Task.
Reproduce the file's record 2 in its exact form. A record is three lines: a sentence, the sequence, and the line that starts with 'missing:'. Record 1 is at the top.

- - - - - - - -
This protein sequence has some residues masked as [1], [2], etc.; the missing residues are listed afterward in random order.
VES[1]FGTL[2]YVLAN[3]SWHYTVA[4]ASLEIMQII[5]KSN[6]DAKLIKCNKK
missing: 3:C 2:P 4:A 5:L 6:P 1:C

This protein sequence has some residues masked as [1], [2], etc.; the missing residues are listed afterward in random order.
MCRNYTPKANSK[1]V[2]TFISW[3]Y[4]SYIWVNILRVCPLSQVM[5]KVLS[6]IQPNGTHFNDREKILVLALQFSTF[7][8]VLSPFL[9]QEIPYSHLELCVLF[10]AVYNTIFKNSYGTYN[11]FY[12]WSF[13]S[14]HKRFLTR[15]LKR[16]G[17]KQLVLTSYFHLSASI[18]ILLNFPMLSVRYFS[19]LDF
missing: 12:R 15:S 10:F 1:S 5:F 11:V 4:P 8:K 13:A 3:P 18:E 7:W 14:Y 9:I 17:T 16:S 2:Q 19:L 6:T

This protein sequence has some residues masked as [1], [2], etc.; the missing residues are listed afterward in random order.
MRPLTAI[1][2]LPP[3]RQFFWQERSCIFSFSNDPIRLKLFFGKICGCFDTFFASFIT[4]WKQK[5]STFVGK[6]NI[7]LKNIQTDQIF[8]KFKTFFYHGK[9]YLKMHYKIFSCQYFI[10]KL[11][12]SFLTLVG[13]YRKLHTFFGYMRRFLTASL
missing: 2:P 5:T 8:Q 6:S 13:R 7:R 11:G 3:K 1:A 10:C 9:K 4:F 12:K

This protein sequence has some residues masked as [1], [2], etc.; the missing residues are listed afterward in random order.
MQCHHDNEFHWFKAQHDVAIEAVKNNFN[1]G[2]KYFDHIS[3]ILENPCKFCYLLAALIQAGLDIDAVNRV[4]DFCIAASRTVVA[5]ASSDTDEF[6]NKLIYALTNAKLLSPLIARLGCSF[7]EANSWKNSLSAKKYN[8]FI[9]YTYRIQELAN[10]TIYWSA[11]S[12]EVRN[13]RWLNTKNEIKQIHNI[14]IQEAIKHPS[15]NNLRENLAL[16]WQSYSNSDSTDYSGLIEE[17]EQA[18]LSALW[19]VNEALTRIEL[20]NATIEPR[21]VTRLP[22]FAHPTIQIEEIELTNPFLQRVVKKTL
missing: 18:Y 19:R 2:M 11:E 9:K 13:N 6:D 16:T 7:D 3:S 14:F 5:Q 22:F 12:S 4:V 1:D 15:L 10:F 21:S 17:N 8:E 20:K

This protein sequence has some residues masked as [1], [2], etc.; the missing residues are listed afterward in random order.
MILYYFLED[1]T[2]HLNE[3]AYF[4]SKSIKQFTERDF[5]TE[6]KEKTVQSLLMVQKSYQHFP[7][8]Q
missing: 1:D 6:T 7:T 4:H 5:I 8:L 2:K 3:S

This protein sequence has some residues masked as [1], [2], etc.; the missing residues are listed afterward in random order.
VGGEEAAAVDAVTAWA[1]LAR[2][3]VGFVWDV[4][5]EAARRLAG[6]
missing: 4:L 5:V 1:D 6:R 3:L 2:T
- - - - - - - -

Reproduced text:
This protein sequence has some residues masked as [1], [2], etc.; the missing residues are listed afterward in random order.
MCRNYTPKANSK[1]V[2]TFISW[3]Y[4]SYIWVNILRVCPLSQVM[5]KVLS[6]IQPNGTHFNDREKILVLALQFSTF[7][8]VLSPFL[9]QEIPYSHLELCVLF[10]AVYNTIFKNSYGTYN[11]FY[12]WSF[13]S[14]HKRFLTR[15]LKR[16]G[17]KQLVLTSYFHLSASI[18]ILLNFPMLSVRYFS[19]LDF
missing: 12:R 15:S 10:F 1:S 5:F 11:V 4:P 8:K 13:A 3:P 18:E 7:W 14:Y 9:I 17:T 16:S 2:Q 19:L 6:T